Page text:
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Cunningham Panel - Who's used it? (Moleculara Labs)


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I am interested in getting feedback from those of you that have had/or considered having this panel run for your children.

 

1) Actual turnaround time (they say 6weeks)?

 

2) what did the result "rating" come back as (Unlikely, Likely, Highly Likely)?

 

4) if tested, was your child taking abx?

 

3) if you decided not to do it, why?

 

Thank you so very much.

 

Kristi (on a ) MissionMama

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We opted to not do this test. Kiddo was text book PANDAS, and we had already done about 5000.00 worth of other testing for co-infections. We could not justify another 1000.00 for a test that would only tell us what we and the doctor already accepted as fact.

 

I can see needing the test when the case is not as clear cut as our kiddo was, if you have doubts, or if you are still fighting with a doctor.

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Both my children were part of the clinical trial (we still had to pay for each.) It was very well worth it for us, because we needed more verification. It really depends how much verification you need in order to get treatment. It does tell you more than just whether or not it is strep related. It tests for an autoimmune response, dopamine reactions, and cam kinase levels (which are not only affected by strep, btw.) My boys were extremely high in all areas. Yes, by guys were taking abx at the time. Both ended up also having lyme and bartonella, and one also had erlichiosis and babesia (although the other might have those, too...just not as clearcut.) BTW, interestingly, cam kinase II levels have also been found to be high in people with Alzheimer's. I asked the Alzheimer's Foundation if they are looking into a correlation with infection, and they did tell me that research has been funded. So, I really think there is clinical relevance to so much...not just PANS.

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Both my kids had it done when it was a research study (which was expensive back then, but nothing compared to what it is now!).

Can't speak to turn around time.

 

Both their results came back "highly likely" yet DS ended up having lyme+Pandas and DD's "cure" came from treating methylayion, not from abx. So "Pandas" was only part of the problem.

 

They were both on abx when we did the test.

 

Was it helpful? At the time, yes. It made me feel less crazy and helped me approach doctors and the school with confidence. But it didn't end up being the final answer for us. We still needed to go on and test for lyme, test for a zillion other things. It's a huge amount of money and if I were faced with the same decision now, I'd put the money toward doctors and treatment. If the test were half the price it is, I might have a different opinion. Is it helpful? Yes. Is it $900 helpful? It depends on your financial situation, but for me, no, it's not where I'd invest my funds.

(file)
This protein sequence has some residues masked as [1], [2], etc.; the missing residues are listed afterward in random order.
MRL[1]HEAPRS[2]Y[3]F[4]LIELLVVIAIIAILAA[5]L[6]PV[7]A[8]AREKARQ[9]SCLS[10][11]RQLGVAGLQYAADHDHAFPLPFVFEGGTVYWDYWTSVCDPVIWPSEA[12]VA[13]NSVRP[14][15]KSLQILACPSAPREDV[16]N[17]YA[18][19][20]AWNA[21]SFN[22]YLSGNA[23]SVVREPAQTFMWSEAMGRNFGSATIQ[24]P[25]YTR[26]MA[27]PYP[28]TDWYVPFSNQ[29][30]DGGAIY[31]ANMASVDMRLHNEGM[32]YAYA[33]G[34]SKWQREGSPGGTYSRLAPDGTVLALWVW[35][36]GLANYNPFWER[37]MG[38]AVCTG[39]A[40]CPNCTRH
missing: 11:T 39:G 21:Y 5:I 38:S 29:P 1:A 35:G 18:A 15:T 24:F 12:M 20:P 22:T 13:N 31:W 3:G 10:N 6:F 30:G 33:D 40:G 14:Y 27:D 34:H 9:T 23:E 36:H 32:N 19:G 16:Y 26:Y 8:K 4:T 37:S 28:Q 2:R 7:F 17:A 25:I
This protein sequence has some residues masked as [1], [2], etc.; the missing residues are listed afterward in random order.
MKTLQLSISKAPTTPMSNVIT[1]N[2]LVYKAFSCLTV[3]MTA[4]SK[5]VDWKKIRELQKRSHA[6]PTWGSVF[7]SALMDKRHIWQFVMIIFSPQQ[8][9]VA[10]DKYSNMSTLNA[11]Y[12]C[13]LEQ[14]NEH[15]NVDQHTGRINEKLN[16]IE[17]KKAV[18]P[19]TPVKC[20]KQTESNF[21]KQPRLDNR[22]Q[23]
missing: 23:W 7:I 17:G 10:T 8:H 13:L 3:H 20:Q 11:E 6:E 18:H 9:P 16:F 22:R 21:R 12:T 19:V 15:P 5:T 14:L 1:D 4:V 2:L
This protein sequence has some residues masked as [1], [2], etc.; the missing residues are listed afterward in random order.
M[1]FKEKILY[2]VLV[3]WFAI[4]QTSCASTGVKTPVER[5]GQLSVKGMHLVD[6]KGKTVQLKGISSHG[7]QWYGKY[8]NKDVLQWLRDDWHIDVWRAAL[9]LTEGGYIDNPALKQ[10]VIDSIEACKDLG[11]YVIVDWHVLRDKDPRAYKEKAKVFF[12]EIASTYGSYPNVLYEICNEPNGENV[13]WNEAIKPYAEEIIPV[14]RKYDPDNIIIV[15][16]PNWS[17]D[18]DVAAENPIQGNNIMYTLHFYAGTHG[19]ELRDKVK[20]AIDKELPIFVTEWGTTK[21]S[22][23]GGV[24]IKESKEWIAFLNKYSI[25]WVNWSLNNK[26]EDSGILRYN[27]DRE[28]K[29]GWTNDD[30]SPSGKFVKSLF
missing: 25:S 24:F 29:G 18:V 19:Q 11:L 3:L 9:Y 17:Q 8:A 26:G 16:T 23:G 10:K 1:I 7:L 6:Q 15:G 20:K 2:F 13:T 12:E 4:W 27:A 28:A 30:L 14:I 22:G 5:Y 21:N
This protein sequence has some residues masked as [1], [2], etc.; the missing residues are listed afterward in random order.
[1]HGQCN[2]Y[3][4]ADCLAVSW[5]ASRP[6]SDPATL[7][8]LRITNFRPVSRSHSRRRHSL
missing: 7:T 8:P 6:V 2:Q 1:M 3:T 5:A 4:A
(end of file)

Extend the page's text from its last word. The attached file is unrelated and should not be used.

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We did the Cunningham test, back when it was $400. I believe she was on antibiotics at the time. We had to wait over a month to do it as she had been on massive doses of prednisone before that, and prednisone can mute the results. We did it based on Dr. T's suggestion at the time. Her regular doctor drew the blood and sent it off to Oklahoma.

 

It did take quite a while for the results to come back. We did the test in October, and if I remember correctly, we got the results in December. This was a few years ago.

The results showed Pandas, and while she did have some Pandas symptoms, chorea was much, much worse.

 

I do think it was worthwhile to do. I gave her regular GP a copy of the results, and the accompanying literature they sent with them, and she did a complete turnaround after that. (She was a bit of a Pandas naysayer before that.)

 

I think it helped in the sense that we had created a paper trail, with all of her test results, abx usage, strep titers, strep results, etc. I believe all of the documentation helped her to ultimately get plasmapharesis, which was tremendously helpful.

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We did the Cunningham Panel recently in August. It took exactly 8 weeks on the dot to get our results back. They came back just below the middle range for "Likely". At the time he was tested, his mood and behavior were wonderful, NO WHERE NEAR their worst, but his tics were very bad. All other levels were either right at the bottom of normal or BELOW normal which was also helpful to know. He was taking antibiotics at the time. I am VERY glad we decided to do it, because up until then we had been second guessing everything constantly. Finally we had an answer and it is a relief to be able to tell people and Doctors that he does indeed have an autoimmune disorder, not just that he was diagnosed but we aren't positive. Hope this helps!

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We did it when it was a research study. It's hard to exactly compare her ratings system then and now but he was likely and I spoke to Dr Cunningham personally. My son had no infections pop up on Dr T's testing (not nearly as comprehensive as it is now) so it was validating to me. Ask yourself why you are perusing it. Is it for you or is it to help get medical care. It's a lot of money and I'd have a clear medical reason for doing so.

Edited by nicklemama
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Dr. Cunningham said at the conference that results are taking 6 weeks or more, not due to how long it takes to run the test, but because there is only one part time person running the tests and the high volume they are receiving. Its a funding issue and she hopes things are able to change soon.

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